White House action on federal student loan forgiveness could be announced in the coming days. But how to pay for college without accruing too much debt will continue to be a challenge for current high school students.
Most families use a variety of tools to make ends meet in light of rising tuition. According to Sallie Mae’s annual “How America Pays for College” report, income and savings cover more than half of college expenses, free money from scholarships and grants accounts for about a quarter of the expenses, and student loans make up the majority of the remainder.
However, according to Sallie Mae spokesperson Rick Castellano, families are passing up chances to lower the cost of attending college.
The Free Application for Federal Student Aid can be used in this situation.
The FAFSA must be completed by students in order to receive any form of aid. The FAFSA filing period for the 2023–2024 academic year begins this fall on Saturday, October 1; the earlier students file, the better.
Since some financial aid is given out on a first-come, first-served basis or from organizations with limited funding, Castellano said that the earlier families complete the FAFSA, the greater their chances are to get aid.
Sallie Mae also discovered that 75% of households are unaware that the FAFSA is open as of October 1.
“You want to get in line for free money; much of it is first come, first served,” Castellano said. If not, you’ll be “leaving free money on the table, and those dollars are what help make college affordable.”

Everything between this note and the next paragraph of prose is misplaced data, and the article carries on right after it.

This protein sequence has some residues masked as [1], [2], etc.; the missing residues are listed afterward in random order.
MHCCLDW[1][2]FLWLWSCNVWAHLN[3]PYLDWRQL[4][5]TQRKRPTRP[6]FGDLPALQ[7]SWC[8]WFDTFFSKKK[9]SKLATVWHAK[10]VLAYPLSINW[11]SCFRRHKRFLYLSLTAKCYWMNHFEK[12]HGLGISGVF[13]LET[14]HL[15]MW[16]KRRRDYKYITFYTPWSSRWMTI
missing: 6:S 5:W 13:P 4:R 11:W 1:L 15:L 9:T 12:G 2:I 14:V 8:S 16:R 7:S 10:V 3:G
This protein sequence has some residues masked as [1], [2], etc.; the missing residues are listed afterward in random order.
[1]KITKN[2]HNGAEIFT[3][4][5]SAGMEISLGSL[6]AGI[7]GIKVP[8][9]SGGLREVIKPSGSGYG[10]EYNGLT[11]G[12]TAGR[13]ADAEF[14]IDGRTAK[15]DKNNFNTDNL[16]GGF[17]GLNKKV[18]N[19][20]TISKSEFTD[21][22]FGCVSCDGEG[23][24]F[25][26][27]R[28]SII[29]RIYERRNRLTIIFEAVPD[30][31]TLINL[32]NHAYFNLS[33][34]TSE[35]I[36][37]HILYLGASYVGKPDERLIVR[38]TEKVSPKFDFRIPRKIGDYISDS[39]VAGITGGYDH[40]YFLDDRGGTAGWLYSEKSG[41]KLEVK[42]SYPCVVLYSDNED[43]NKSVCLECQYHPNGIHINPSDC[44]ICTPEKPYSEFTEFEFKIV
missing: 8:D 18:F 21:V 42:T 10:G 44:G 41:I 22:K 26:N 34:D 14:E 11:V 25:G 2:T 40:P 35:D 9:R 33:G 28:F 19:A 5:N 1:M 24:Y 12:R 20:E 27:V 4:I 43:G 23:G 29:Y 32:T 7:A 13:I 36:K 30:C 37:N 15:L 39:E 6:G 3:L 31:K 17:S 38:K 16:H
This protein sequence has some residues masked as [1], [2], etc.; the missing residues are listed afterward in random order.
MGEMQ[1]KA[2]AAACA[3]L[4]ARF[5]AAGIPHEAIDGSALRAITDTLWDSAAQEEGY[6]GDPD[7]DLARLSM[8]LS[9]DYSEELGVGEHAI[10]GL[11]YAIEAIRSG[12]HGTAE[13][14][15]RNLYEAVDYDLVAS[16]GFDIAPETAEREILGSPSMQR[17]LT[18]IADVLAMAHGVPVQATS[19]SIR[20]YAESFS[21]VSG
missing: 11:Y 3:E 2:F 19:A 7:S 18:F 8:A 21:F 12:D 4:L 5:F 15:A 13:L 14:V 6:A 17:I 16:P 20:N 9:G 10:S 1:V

According to Castellano, fewer than half of the families are aware that all students are eligible to fill out the FAFSA. “That’s concerning.”
The affordability of college may depend on scholarships
Only 60% of families use scholarships, despite the fact that they are a major source of money, according to the education lender.
6 out of 10 people who applied for scholarships received them directly from the institution where their student was enrolled, with an average award of $6,335.
Most families that didn’t use scholarships claimed they didn’t even apply, which was the reason.
“There are 6 million scholarships available for any number of interests or skills,” Castellano said. “They don’t all go to those at the top of the class or star athletes.”
The reasons more households don’t submit their FAFSAs
According to Sallie Mae, last year’s FAFSA completion rate of 70% was marginally higher than the record-low completion rate of 68% the year before.
“We would love to see that number be higher,” Castellano said.
Sallie Mae discovered that among those who don’t apply, the most frequent excuse is believing their salary is too high to qualify for aid, followed by believing the application is too difficult or they simply aren’t aware of it.
“Just about everybody who applies for the FAFSA is going to qualify for some form of aid,” Castellano said.
The amount of financial aid students get is determined by a variety of factors, not simply income, including the total number of household members, the number of children attending college, and other financial obligations like a home equity loan or child support payments.
Families claim that the application procedure itself is a barrier.
However, according to experts, you may finish the FAFSA form online at fafsa.gov or on the myStudentAid app in less than an hour, especially if you have your supporting documents on hand, such as W-2s and your most recent tax return.